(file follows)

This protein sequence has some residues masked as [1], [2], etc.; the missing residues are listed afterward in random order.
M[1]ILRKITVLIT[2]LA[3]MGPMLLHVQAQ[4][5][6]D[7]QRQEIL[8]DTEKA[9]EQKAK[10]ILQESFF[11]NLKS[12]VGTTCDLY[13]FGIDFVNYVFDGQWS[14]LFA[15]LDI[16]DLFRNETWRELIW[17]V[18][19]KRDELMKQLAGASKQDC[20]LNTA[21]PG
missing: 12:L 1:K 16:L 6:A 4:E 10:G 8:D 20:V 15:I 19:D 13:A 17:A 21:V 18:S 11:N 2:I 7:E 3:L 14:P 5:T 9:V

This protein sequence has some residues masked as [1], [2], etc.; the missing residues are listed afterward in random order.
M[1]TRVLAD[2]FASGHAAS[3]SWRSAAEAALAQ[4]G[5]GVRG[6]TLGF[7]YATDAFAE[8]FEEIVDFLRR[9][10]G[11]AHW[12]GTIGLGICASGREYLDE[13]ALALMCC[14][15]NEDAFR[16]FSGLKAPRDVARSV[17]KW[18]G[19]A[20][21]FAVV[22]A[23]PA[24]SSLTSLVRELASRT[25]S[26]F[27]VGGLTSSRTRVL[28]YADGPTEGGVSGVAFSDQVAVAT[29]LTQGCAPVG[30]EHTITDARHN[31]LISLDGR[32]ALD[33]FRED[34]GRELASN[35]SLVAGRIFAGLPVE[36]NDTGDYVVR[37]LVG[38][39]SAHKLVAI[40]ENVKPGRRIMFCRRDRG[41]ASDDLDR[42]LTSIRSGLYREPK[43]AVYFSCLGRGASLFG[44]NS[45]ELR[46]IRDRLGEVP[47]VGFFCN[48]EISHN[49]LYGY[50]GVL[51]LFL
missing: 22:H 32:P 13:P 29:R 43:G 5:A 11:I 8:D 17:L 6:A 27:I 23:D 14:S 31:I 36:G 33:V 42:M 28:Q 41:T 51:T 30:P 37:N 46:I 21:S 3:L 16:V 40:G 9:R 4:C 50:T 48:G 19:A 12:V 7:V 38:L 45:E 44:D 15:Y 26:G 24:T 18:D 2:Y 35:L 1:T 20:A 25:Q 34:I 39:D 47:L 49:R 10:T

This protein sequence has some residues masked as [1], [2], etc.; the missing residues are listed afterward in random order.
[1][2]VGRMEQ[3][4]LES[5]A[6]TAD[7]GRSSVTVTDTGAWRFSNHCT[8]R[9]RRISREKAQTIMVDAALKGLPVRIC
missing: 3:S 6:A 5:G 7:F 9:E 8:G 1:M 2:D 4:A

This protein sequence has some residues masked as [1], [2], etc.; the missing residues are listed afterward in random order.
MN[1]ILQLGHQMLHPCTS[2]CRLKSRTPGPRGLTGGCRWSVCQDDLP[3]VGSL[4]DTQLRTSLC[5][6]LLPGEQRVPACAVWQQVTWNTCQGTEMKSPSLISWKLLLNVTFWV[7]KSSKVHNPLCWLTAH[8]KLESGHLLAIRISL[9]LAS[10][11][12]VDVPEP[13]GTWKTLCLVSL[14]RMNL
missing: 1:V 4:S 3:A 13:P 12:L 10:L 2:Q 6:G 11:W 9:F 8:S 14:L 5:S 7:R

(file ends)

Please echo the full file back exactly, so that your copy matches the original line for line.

This protein sequence has some residues masked as [1], [2], etc.; the missing residues are listed afterward in random order.
M[1]ILRKITVLIT[2]LA[3]MGPMLLHVQAQ[4][5][6]D[7]QRQEIL[8]DTEKA[9]EQKAK[10]ILQESFF[11]NLKS[12]VGTTCDLY[13]FGIDFVNYVFDGQWS[14]LFA[15]LDI[16]DLFRNETWRELIW[17]V[18][19]KRDELMKQLAGASKQDC[20]LNTA[21]PG
missing: 12:L 1:K 16:L 6:A 4:E 10:G 8:D 20:V 15:I 19:D 13:A 17:A 21:V 18:S 11:N 2:I 7:E 3:L 14:P 5:T 9:V

This protein sequence has some residues masked as [1], [2], etc.; the missing residues are listed afterward in random order.
M[1]TRVLAD[2]FASGHAAS[3]SWRSAAEAALAQ[4]G[5]GVRG[6]TLGF[7]YATDAFAE[8]FEEIVDFLRR[9][10]G[11]AHW[12]GTIGLGICASGREYLDE[13]ALALMCC[14][15]NEDAFR[16]FSGLKAPRDVARSV[17]KW[18]G[19]A[20][21]FAVV[22]A[23]PA[24]SSLTSLVRELASRT[25]S[26]F[27]VGGLTSSRTRVL[28]YADGPTEGGVSGVAFSDQVAVAT[29]LTQGCAPVG[30]EHTITDARHN[31]LISLDGR[32]ALD[33]FRED[34]GRELASN[35]SLVAGRIFAGLPVE[36]NDTGDYVVR[37]LVG[38][39]SAHKLVAI[40]ENVKPGRRIMFCRRDRG[41]ASDDLDR[42]LTSIRSGLYREPK[43]AVYFSCLGRGASLFG[44]NS[45]ELR[46]IRDRLGEVP[47]VGFFCN[48]EISHN[49]LYGY[50]GVL[51]LFL
missing: 22:H 32:P 13:P 29:R 43:G 5:A 11:I 8:D 17:L 6:A 27:I 23:D 14:S 31:I 36:G 33:V 42:M 28:Q 41:T 51:T 30:P 37:N 46:I 21:S 3:L 16:V 40:G 9:R 4:C 50:T 48:G 19:A 12:V 7:V 38:L 45:E 44:D 15:Y 26:G 24:T 18:D 2:Y 35:L 1:T 20:A 25:Q 34:I 39:D 47:L 49:R 10:T

This protein sequence has some residues masked as [1], [2], etc.; the missing residues are listed afterward in random order.
[1][2]VGRMEQ[3][4]LES[5]A[6]TAD[7]GRSSVTVTDTGAWRFSNHCT[8]R[9]RRISREKAQTIMVDAALKGLPVRIC
missing: 3:S 6:A 5:G 7:F 9:E 8:G 1:M 2:D 4:A

This protein sequence has some residues masked as [1], [2], etc.; the missing residues are listed afterward in random order.
MN[1]ILQLGHQMLHPCTS[2]CRLKSRTPGPRGLTGGCRWSVCQDDLP[3]VGSL[4]DTQLRTSLC[5][6]LLPGEQRVPACAVWQQVTWNTCQGTEMKSPSLISWKLLLNVTFWV[7]KSSKVHNPLCWLTAH[8]KLESGHLLAIRISL[9]LAS[10][11][12]VDVPEP[13]GTWKTLCLVSL[14]RMNL
missing: 1:V 4:S 3:A 13:P 12:L 10:L 2:Q 6:G 11:W 9:F 8:S 14:L 5:S 7:R